Is it too early to call it a crisis? On the surface, yes.
EGi News has just revealed that a crucial agreement that would see the London Development Agency transfer its Olympic land and circa £800m land assembly debt pile to Treasury has stalled and will be delayed by up to six months.
An LDA Board meeting had been convened to rubberstamp the agreement this morning. But a report from the LDA's corporate finance team published yesterday evening ahead of the meeting called for its "current transitional arrangements" to be extended for a further six months to "enable a satisfactory resolution to be found".
While the official LDA line is that this is a complex deal and there will be a resolution sooner rather than later, reading between the lines there are real concerns that it is just not going to happen.
The LDA has been in negotiations to transfer the Olympic Park, and the debt accumulated assembling the site, to the Treasury since May of last year.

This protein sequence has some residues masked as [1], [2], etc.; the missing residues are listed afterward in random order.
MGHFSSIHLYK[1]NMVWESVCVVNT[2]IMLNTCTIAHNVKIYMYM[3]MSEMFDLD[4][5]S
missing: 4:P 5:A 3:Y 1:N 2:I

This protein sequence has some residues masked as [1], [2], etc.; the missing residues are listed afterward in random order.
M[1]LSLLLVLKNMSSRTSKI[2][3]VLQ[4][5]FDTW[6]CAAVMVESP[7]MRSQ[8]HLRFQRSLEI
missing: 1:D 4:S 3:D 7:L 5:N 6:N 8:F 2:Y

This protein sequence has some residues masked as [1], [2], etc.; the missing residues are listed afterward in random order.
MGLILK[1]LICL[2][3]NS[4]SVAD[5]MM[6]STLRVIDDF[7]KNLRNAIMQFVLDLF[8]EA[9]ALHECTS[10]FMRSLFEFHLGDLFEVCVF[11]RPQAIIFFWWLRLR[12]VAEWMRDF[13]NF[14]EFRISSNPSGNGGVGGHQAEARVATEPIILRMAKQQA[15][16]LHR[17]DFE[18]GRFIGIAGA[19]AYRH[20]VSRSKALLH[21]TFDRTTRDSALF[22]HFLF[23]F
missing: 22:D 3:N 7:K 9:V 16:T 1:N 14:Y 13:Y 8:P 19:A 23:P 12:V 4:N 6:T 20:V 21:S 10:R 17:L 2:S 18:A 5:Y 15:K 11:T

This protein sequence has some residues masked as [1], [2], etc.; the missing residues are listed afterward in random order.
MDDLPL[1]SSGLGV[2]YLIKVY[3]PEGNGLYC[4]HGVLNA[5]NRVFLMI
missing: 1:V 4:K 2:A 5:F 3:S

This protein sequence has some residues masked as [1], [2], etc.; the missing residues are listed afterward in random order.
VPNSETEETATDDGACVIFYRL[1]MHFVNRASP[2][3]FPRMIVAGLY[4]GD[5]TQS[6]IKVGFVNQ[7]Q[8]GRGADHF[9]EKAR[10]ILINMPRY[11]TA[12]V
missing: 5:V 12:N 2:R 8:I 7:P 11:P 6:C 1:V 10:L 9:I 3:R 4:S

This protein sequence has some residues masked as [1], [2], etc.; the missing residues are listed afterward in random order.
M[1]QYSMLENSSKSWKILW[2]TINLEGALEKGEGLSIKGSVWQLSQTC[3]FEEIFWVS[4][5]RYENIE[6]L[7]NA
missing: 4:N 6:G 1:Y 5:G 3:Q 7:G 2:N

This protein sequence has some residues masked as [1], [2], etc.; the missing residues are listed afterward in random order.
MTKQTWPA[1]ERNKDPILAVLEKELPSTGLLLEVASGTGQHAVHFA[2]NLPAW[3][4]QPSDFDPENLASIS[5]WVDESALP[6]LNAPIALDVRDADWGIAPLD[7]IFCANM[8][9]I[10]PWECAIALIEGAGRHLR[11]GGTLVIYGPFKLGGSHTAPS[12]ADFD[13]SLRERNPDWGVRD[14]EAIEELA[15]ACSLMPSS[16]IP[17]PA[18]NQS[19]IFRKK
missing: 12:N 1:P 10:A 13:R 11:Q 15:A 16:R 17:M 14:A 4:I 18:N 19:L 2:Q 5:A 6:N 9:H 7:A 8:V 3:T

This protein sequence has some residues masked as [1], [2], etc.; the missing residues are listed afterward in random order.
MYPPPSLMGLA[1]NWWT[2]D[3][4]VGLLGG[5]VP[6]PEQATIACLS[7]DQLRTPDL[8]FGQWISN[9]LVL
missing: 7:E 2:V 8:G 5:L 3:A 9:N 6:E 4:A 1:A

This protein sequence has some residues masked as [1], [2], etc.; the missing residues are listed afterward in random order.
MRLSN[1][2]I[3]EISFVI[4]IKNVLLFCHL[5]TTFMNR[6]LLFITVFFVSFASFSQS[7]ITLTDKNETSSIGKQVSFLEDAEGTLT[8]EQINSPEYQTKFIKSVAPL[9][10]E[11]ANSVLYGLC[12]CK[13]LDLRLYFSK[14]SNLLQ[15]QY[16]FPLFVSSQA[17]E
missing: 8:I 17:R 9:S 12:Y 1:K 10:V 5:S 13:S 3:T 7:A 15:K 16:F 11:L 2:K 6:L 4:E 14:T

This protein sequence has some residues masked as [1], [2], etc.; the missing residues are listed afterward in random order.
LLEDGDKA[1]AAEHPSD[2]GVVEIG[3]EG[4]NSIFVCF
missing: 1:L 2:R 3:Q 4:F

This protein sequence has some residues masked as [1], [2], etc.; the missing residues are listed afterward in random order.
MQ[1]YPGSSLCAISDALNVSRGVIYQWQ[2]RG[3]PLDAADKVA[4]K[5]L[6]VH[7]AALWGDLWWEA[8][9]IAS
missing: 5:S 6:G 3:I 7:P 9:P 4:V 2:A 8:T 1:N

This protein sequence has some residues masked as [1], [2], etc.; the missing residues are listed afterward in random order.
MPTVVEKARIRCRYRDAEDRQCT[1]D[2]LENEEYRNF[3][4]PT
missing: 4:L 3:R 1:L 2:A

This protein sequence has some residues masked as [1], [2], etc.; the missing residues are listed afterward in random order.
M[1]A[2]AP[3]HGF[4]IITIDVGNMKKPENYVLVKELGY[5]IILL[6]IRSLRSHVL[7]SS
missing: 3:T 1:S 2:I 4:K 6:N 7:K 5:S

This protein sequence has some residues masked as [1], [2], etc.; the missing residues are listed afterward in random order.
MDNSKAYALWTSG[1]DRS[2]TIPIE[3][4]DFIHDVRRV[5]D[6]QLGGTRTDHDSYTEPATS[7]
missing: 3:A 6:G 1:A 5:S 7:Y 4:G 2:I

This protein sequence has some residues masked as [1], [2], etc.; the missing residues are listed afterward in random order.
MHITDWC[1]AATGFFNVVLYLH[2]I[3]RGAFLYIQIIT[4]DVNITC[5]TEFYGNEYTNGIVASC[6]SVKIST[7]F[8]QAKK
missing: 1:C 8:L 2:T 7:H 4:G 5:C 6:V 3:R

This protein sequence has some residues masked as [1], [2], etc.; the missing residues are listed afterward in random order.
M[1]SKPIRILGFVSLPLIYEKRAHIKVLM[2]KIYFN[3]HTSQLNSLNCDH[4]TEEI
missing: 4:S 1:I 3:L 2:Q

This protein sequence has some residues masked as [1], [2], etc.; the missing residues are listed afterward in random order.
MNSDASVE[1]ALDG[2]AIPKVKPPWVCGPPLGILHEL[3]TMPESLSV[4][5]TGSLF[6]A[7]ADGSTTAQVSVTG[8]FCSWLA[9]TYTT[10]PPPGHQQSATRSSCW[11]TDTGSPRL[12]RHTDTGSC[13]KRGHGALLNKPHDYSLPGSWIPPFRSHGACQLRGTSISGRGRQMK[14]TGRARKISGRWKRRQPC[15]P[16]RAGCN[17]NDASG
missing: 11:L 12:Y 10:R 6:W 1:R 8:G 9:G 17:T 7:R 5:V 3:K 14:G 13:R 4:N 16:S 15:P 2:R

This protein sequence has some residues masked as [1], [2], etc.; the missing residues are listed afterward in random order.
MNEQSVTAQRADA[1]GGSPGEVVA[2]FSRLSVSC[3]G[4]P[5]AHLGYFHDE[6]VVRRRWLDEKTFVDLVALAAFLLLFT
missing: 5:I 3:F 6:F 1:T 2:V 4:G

In its report LDA said it would only accept a deal that creates a "no detriment" position for the agency.
It says that on 23 December, talks were extended to 31 January (today) when a deal was expected to be announced.
In a report on 22 December 2009 the LDA Board was informed that a ministerial submission had been made to the Treasury to provide the funding necessary to enable the LDA to transfer the land to the OPLC.
However, the LDA writes: "The Treasury did not, in fact, respond and discussions are ongoing with government to resolve the funding issues."
The LDA adds that 11th hour discussions have occurred in the last week to "see if a funding package could be agreed ....this has not been achieved at the time of writing this report and is likely to take some time to resolve. "
If that "some time" does become six months then we could by then have a new government with very different views about who should control east London's Olympics land.